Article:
Murkowski says Supreme Court should live by an ethics code of its own making

U.S. Supreme Court (Liz Ruskin/Alaska Public Media)

A partisan slugfest broke out at the U.S. Senate Judiciary Committee hearing Tuesday, when the panel met to consider an ethics code for the Supreme Court.

“Last month we learned about a justice who for years has accepted lavish trips and real estate purchases worth hundreds of thousands of dollars from a billionaire with interests before the court,” chairman Dick Durbin, D-Ill., said in his opening statement.

Republicans accused Democrats of ulterior motives.

“Very directly, this is a political campaign designed to smear Justice Clarence Thomas,” argued Sen. Ted Cruz, R-Texas.

Federal ethics laws require justices to file financial disclosure forms but Democrats say they should have to follow a binding ethics code like other federal judges and lawmakers do.  Several Republicans argued that for Congress to impose a code would diminish the independence of the judicial branch.

Neither of the Alaska senators is on the Judiciary panel. But last week, Sen. Lisa Murkowski sponsored a bipartisan bill offering what she sees as a middle way — having the Supreme Court write its own rules.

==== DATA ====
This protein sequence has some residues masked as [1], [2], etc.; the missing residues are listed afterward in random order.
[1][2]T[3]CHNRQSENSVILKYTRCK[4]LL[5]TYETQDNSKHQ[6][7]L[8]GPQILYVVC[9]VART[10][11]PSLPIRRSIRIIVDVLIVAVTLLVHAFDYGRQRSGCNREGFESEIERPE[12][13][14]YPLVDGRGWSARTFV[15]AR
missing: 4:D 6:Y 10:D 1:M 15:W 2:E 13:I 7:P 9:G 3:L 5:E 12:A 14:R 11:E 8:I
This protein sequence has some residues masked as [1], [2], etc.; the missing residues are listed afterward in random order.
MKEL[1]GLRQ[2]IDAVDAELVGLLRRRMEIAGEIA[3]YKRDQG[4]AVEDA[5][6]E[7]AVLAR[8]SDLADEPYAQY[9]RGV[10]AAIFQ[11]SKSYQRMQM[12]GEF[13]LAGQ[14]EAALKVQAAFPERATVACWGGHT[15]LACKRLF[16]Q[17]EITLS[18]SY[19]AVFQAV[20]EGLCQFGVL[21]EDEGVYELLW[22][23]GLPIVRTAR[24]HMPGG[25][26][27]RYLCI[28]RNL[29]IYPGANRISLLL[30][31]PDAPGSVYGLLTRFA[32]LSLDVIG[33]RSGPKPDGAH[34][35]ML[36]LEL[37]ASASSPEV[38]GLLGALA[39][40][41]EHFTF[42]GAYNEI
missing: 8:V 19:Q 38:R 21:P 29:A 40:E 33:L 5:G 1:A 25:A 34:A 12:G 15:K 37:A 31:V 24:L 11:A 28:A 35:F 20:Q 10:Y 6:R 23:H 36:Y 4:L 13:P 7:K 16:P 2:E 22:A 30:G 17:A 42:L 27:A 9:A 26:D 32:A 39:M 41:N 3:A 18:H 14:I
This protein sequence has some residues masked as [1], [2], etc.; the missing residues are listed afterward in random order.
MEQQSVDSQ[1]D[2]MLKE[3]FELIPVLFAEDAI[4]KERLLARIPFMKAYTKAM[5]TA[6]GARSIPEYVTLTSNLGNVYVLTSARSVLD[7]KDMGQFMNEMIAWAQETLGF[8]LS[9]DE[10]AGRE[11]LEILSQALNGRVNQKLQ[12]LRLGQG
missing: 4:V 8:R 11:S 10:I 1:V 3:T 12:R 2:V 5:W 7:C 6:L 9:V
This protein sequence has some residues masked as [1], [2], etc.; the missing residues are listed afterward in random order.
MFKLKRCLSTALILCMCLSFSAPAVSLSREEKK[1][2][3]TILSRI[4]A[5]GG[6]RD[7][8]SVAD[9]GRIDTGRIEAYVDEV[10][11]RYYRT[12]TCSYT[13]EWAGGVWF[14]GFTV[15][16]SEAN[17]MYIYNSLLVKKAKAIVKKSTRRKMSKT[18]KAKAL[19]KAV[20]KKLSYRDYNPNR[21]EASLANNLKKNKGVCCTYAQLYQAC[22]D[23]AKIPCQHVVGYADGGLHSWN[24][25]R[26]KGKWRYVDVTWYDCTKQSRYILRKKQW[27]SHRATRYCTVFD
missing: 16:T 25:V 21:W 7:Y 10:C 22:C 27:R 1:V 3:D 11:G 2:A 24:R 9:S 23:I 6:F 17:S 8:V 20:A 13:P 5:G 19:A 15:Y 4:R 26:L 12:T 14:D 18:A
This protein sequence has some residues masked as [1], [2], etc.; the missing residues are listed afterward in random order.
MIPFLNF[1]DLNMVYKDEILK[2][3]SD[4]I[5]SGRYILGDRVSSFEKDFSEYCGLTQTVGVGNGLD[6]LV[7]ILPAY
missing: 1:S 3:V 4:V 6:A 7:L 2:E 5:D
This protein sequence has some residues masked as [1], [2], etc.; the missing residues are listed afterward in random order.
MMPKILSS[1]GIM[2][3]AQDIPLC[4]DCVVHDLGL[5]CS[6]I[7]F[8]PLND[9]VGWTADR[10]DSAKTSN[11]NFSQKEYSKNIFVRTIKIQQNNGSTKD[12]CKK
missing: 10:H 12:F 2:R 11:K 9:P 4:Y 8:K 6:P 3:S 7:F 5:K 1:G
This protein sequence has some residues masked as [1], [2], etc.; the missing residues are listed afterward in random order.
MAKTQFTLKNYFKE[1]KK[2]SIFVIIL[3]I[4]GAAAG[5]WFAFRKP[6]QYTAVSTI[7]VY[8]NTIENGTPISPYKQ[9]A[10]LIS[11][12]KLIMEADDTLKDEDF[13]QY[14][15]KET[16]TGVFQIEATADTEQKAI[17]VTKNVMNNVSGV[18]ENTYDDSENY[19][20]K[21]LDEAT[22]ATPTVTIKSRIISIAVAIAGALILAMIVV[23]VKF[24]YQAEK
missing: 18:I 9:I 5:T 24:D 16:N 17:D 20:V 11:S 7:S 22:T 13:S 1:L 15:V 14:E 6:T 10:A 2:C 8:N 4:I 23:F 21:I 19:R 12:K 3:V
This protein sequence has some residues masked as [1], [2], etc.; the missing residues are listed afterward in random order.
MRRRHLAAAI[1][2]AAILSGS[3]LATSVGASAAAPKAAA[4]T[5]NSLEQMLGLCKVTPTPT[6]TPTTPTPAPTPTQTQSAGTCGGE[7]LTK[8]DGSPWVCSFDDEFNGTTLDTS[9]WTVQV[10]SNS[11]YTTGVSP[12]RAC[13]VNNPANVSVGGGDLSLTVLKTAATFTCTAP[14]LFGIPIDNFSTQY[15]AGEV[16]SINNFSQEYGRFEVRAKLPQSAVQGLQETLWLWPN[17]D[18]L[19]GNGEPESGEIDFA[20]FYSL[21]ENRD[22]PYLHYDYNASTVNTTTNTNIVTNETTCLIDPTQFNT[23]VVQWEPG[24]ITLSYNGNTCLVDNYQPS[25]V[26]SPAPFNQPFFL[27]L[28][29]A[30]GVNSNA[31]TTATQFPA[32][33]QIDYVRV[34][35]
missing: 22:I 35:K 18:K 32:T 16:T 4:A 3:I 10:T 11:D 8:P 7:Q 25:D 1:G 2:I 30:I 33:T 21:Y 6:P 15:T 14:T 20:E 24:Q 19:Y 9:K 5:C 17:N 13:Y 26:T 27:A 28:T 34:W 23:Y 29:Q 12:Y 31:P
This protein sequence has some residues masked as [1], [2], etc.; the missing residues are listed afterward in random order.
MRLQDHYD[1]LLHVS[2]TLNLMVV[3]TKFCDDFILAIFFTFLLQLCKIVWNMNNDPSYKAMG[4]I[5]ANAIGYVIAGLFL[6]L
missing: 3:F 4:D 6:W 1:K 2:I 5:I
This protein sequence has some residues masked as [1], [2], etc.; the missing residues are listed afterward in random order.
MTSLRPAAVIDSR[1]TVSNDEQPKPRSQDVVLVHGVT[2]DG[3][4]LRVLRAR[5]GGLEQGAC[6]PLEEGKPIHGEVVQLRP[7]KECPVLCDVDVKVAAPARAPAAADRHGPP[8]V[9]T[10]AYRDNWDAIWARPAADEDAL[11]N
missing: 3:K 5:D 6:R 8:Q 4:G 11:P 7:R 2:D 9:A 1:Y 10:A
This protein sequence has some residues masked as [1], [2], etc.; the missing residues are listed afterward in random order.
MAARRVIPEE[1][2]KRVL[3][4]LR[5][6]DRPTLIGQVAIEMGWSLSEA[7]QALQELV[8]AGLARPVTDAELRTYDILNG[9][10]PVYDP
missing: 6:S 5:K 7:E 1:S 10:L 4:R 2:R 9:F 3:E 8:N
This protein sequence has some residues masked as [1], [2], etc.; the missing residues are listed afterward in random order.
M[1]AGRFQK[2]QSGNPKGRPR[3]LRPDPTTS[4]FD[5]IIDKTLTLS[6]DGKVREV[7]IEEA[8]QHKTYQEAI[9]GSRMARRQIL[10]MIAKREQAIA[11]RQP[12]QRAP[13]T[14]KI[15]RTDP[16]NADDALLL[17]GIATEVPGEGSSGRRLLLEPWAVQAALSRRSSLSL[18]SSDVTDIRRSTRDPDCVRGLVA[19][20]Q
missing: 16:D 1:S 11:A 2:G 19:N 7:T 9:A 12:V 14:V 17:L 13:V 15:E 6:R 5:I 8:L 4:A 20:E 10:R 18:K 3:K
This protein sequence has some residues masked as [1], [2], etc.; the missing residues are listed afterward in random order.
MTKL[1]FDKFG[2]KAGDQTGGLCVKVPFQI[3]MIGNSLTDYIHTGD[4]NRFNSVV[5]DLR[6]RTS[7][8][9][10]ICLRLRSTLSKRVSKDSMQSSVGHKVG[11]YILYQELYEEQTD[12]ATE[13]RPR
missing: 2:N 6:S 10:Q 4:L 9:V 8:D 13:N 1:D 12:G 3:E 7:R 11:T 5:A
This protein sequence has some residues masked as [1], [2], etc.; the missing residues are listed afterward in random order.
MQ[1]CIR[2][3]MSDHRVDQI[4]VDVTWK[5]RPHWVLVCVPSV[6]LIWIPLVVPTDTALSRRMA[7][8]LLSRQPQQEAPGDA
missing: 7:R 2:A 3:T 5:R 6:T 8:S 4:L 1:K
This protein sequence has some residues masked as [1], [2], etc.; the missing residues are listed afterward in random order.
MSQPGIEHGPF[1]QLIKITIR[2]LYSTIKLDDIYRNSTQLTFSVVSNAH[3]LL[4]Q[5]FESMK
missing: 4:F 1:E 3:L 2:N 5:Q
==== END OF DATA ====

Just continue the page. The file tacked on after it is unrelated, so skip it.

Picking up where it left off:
“Making sure that the highest court in the land has a judicial code of conduct – as all other courts do, as the legislative branch does, as the executive branch does – I think that this is important for the overall credibility and trust of the court,” she said Monday.

Murkowski said she was reluctant to have the legislative branch tell the Supreme Court what rules it has to live by. Instead, she and Sen. Angus King, I-Maine, are backing a bill that would require the justices to draw up their own code and appoint an ethics officer to oversee it.

Murkowski said the bill has been in the works since before news broke that Justice Thomas has accepted expensive vacations from a billionaire real estate developer without disclosing them.

It’s not likely that the King-Murkowski bill can bridge the fierce partisanship of the Senate. A week after its introduction, they remain the only two sponsors.

Liz Ruskin is the Washington, D.C., correspondent at Alaska Public Media. Reach her at Read more about Liz here.

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